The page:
Satish Naralkar, Managing Director, NSE IT receiving the Skoch Challenger Award for Affordable Computing from Dr S Narayan, Economic Advisor to Prime Minister of India
Yes, believe it or not, Happy, Goofey, Dumpy, and of course, Snow White herself have a central role in transforming India’s capital markets over the last decade. It’s well established by now that the NSE played a pivotal role in replacing the opaque and unsafe stock market with a completely transparent system that, most agree, has reduced transactions costs in the stock market to a tenth of what they were a decade ago. But what’s less publicized is how NSE did this, and at what costs. Today, the NSE offers the only real-time risk management system in the world, and its cost is a fraction of what less sophisticated systems cost worldwide. When the NSE began working on derivatives, it had two challenges. In exchanges like Chicago, only very high net worth individuals, say with $100 mn, could trade since the value of the positions they took could run into millions of dollars within seconds.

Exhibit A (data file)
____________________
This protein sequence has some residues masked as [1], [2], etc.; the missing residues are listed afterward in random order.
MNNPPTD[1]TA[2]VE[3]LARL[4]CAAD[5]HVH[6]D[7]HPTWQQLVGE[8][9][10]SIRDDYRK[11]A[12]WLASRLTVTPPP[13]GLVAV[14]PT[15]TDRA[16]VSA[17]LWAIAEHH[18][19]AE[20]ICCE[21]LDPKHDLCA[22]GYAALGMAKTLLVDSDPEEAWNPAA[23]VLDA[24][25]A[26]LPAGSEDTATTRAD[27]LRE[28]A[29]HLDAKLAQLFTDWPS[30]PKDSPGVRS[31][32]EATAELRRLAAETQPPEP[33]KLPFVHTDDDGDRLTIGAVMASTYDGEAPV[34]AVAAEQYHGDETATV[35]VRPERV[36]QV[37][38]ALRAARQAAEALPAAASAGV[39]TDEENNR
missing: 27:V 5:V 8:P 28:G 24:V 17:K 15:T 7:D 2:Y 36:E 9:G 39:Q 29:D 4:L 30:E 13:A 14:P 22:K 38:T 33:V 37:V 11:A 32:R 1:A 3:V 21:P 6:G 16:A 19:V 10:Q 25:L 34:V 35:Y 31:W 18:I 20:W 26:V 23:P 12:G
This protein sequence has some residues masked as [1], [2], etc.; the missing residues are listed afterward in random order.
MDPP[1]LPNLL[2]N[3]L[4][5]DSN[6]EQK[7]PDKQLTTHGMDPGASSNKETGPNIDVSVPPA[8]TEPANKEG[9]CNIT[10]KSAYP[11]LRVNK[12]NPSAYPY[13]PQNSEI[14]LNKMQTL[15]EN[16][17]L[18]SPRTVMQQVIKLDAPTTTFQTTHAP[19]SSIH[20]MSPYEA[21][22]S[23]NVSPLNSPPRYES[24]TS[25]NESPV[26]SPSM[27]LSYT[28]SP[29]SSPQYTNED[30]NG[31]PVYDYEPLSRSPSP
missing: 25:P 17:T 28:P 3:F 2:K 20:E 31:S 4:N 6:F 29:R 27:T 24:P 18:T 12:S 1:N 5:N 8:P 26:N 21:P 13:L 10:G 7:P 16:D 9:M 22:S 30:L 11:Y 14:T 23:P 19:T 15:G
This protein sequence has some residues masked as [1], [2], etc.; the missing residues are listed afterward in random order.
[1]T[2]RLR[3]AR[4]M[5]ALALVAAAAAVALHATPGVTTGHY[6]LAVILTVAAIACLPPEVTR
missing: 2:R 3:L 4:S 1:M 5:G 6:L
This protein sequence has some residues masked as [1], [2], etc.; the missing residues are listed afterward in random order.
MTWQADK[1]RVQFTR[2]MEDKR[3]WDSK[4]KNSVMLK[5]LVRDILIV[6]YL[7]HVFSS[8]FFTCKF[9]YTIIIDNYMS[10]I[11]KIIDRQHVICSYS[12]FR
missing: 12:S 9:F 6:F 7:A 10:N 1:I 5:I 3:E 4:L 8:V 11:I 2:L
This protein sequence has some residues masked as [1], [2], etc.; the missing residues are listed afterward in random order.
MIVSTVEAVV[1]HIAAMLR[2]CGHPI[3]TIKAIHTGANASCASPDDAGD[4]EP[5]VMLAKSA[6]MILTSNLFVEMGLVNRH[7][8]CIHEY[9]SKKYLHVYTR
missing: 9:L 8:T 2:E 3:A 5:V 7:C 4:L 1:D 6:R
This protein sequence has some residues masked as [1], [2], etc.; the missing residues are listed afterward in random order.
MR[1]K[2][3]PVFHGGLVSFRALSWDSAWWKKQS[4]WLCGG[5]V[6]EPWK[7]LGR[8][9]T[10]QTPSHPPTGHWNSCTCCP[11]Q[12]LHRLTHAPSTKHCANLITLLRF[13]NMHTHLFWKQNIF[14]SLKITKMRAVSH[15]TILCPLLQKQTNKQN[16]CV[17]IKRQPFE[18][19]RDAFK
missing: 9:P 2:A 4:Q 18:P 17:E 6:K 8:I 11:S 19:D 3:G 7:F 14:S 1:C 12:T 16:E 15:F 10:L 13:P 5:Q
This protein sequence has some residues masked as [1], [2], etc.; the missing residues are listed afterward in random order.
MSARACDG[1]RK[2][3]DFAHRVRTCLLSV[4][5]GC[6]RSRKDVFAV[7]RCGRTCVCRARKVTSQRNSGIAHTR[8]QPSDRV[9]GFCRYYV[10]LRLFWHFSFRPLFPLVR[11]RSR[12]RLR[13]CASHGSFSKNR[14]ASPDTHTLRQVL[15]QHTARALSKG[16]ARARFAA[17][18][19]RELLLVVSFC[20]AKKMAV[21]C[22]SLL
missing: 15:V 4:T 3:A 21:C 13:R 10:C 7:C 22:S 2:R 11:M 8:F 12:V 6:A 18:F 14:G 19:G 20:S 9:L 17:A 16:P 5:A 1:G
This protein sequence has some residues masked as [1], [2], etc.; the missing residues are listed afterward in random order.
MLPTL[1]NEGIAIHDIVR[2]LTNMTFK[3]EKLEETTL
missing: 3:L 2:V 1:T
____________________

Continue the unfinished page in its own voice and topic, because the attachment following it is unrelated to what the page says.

Second, computer systems in such exchanges costs a few million dollars. Snow White’s band of boys solved both NSE’s problems. First, instead of using one large computer, it used a cluster approach to do parallel calculations. The central computer (Snow White is an Intel Xeon Server) has a 1 GB RAM and there is a cluster of seven commodity PCs (the dwarves) to do the calculations. Unlike other countries which also have risk management systems, the NSE PRISM system does the risk computing on an online basis – the system does 16 types of what-if simulations, informs members of their capital-adequacy shortfalls, and even shuts off brokers in case their risk levels are unacceptable. To give one instance of what NSE’s geeks did, instead of using the traditional main frame with RDBMS system they used loads of RAM memory instead – apart from being a lot cheaper, using RAM also increased computing speeds dramatically.